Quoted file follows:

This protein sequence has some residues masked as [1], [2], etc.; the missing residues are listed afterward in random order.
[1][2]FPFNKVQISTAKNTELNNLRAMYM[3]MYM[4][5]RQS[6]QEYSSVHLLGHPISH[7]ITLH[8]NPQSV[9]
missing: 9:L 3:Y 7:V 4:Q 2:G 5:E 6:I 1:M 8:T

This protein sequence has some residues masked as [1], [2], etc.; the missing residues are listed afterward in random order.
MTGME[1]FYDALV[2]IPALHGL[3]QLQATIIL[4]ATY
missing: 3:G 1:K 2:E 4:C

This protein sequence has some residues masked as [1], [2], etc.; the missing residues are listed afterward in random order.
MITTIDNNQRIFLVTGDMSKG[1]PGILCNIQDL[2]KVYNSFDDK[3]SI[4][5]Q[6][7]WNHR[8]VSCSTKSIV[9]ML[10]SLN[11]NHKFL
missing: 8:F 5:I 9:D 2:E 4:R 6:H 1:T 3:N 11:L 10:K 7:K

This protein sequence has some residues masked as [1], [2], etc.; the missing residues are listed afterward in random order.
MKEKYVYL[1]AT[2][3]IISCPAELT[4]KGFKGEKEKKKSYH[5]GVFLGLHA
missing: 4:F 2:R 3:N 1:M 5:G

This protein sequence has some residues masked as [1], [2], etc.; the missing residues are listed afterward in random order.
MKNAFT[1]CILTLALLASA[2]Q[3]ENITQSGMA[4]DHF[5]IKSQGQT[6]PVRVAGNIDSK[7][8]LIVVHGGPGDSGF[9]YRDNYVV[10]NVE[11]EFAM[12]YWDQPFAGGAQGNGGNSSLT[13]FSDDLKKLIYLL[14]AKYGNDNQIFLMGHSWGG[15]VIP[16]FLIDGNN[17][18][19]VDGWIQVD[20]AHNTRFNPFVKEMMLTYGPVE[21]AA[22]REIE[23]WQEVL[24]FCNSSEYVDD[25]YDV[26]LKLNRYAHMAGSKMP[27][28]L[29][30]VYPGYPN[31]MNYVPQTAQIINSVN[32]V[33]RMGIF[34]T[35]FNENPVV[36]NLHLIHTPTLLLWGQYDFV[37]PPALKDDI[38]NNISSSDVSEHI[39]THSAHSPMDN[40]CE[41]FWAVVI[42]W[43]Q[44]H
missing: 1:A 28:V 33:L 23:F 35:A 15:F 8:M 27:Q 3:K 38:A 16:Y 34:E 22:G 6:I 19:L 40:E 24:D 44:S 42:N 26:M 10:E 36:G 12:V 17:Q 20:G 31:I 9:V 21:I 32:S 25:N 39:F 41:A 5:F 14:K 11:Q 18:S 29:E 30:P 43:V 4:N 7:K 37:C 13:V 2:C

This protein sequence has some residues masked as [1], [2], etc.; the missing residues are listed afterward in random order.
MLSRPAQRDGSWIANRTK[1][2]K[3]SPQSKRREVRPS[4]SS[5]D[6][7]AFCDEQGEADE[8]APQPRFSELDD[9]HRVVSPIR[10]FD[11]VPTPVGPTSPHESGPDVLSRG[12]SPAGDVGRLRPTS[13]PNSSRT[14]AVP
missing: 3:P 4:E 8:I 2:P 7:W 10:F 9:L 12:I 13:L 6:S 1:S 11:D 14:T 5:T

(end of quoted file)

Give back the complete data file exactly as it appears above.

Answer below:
This protein sequence has some residues masked as [1], [2], etc.; the missing residues are listed afterward in random order.
[1][2]FPFNKVQISTAKNTELNNLRAMYM[3]MYM[4][5]RQS[6]QEYSSVHLLGHPISH[7]ITLH[8]NPQSV[9]
missing: 9:L 3:Y 7:V 4:Q 2:G 5:E 6:I 1:M 8:T

This protein sequence has some residues masked as [1], [2], etc.; the missing residues are listed afterward in random order.
MTGME[1]FYDALV[2]IPALHGL[3]QLQATIIL[4]ATY
missing: 3:G 1:K 2:E 4:C

This protein sequence has some residues masked as [1], [2], etc.; the missing residues are listed afterward in random order.
MITTIDNNQRIFLVTGDMSKG[1]PGILCNIQDL[2]KVYNSFDDK[3]SI[4][5]Q[6][7]WNHR[8]VSCSTKSIV[9]ML[10]SLN[11]NHKFL
missing: 8:F 5:I 9:D 2:E 4:R 6:H 1:T 3:N 11:L 10:K 7:K

This protein sequence has some residues masked as [1], [2], etc.; the missing residues are listed afterward in random order.
MKEKYVYL[1]AT[2][3]IISCPAELT[4]KGFKGEKEKKKSYH[5]GVFLGLHA
missing: 4:F 2:R 3:N 1:M 5:G

This protein sequence has some residues masked as [1], [2], etc.; the missing residues are listed afterward in random order.
MKNAFT[1]CILTLALLASA[2]Q[3]ENITQSGMA[4]DHF[5]IKSQGQT[6]PVRVAGNIDSK[7][8]LIVVHGGPGDSGF[9]YRDNYVV[10]NVE[11]EFAM[12]YWDQPFAGGAQGNGGNSSLT[13]FSDDLKKLIYLL[14]AKYGNDNQIFLMGHSWGG[15]VIP[16]FLIDGNN[17][18][19]VDGWIQVD[20]AHNTRFNPFVKEMMLTYGPVE[21]AA[22]REIE[23]WQEVL[24]FCNSSEYVDD[25]YDV[26]LKLNRYAHMAGSKMP[27][28]L[29][30]VYPGYPN[31]MNYVPQTAQIINSVN[32]V[33]RMGIF[34]T[35]FNENPVV[36]NLHLIHTPTLLLWGQYDFV[37]PPALKDDI[38]NNISSSDVSEHI[39]THSAHSPMDN[40]CE[41]FWAVVI[42]W[43]Q[44]H
missing: 1:A 28:V 33:L 23:F 35:A 15:F 8:M 27:Q 3:K 38:A 16:Y 34:E 22:G 6:I 19:L 40:E 24:D 44:S 42:N 26:M 10:E 36:G 12:V 17:Q 20:G 31:I 9:V 21:I 32:S 25:N 39:F 41:A 5:F 14:K 11:Q 18:S 29:E 30:P 43:V 4:N 7:K 37:C 13:V 2:C

This protein sequence has some residues masked as [1], [2], etc.; the missing residues are listed afterward in random order.
MLSRPAQRDGSWIANRTK[1][2]K[3]SPQSKRREVRPS[4]SS[5]D[6][7]AFCDEQGEADE[8]APQPRFSELDD[9]HRVVSPIR[10]FD[11]VPTPVGPTSPHESGPDVLSRG[12]SPAGDVGRLRPTS[13]PNSSRT[14]AVP
missing: 3:P 4:E 8:I 2:P 7:W 10:F 9:L 12:I 13:L 6:S 1:S 11:D 14:T 5:T